The Considerate Seat automatically closes itself after a specified time.
Wholesalers have a growing array of toilet seats from which to choose, including some with value-added features. A number of manufacturers have introduced toilet seats with a self-closing feature; a heater; or a bidet-like function, which have applications in both the commercial and residential markets.

"We carry personal hygiene (bidet-like function) toilet seats," said Rich Amaro Jr., vice president/operations, General Plumbing Supply Co. (Walnut Creek, Calif.). "We sell about one a week. The market potential is fairly great as people age." "There is a market for a self-closing toilet seat," said Larry Merritt, president, Nu-Way Supply (Utica, Mich.).

Steve Kogan, vice president, Builders Plumbing & Heating (Addison, Ill.) said he hasn't had demand for specialty toilet seats, but the problem may be that people are not aware they exist.

"Most of the specialty seats I have seen are space-age looking," said Greg McCravy, showroom manager at Plumbing Distributors (Lawrenceville, Ga.). He said 85% to 90% of the bathroom fixtures he sells look more traditional. "The heated seats might have the potential to sell a little better."

Among the companies making these seats are The Senlund Group, Bemis Manufacturing Co., Toto Kiki USA, Kohler Co., Vital Home Products and American Standard. Senlund has developed and patented a self-closing toilet seat that is being manufactured and sold by Olsonite Corp. and Ginsey Industries. The hinges, manufactured and sold by Senlund, feature the HydraGlide closing system, which enables "The Considerate Seat" to automatically close itself after a specified period of time without batteries, electricity or special plumbing. It installs like a standard seat and has an adjustable lowering time, which can be stopped manually.

The product is featured on the firm's Web site,, said Ken Wiklund, president and chief operating officer. Senlund was formed by Wiklund and Tim Seniuk, inventor.

Vital Home Products has introduced the LeVeale auto seat system, an automated sensored-retrofit toilet seat that allows the user to raise or lower the seat with the wave of a hand.

"At this time we are in the commercial market," said Jacqueline Gadson, director/sales and marketing. "Demand for this type of product is growing, particularly in public facilities where people don't want to have to touch the fixture. We expect to reach the residential market within the next 12 to 15 months."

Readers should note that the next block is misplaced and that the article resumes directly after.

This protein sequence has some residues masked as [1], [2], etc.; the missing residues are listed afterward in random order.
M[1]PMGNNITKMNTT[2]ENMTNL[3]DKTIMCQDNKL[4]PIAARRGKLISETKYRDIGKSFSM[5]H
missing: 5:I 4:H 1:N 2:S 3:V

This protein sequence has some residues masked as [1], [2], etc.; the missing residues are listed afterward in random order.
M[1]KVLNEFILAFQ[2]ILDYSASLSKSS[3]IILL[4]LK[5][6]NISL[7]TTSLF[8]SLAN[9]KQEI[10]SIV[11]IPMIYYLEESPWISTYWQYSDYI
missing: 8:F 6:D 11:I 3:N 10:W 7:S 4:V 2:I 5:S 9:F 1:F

The seat replaces a standard toilet seat and is driven by a small motor mounted near the hinge that plugs into a standard wall outlet.

Bemis has just begun selling a toilet seat with bidet functions, said Boyd Miller, group product manager, Bemis Plumbing Products Group.

The Bemis Ruisseau bidet toilet seat, shown at the 1999 Kitchen & Bath Industry Show, has twin nozzles, one for feminine cleansing, the other for perirectal wash. A control panel activates five nozzle pressure settings and three water temperatures.

"This type of product won't be our No. 1 seller," Miller said. "It's not inexpensive. It has a niche market. Our job is to build awareness in the industry and then with consumers."

Bemis has plans to market a toilet seat with a slow-close hinge, which automatically lowers the toilet seat, lid or both with the touch of a finger. Toto offers a variety of toilet seats with special features, ranging from "warmlets," which have heated seats, to "washlets," which have water-spraying nozzles. The company has two models of bidet-function toilet seats and a "SoftClose" seat. The Chloe seat, which has a dual-action water spray, seat-warming function and SoftClose feature, will be introduced at this year's K/BIS, said Newbold Warden, marketing communication manager. The Zoë seat has a remote control to adjust the pressure of the water stream.

"We sell about $500 million worth of seats in this category per year (worldwide)," he said. "We're just building the market in the U.S. The predominant sale is to high-end customers. In Japan, 26% of all homes have a washlet toilet seat. It's a phenomenally large category and very profitable. It could be a very profitable add-on sale for kitchen-and-bath dealers and wholesalers."

Kohler's "Peacekeeper" toilet seat has a seat-activated automatic flushing mechanism. The toilet, with no exterior trip lever, is flushed by closing the lid, which triggers a sensor. The seat is available on selected models.

American Standard's Savona toilet has a plastic seat with concealed seat ring and finger-lift cover, so fingers do not have to touch the seat or china when raising the lid. It also has a "Rise and Shine" hinge for quick removal without tools.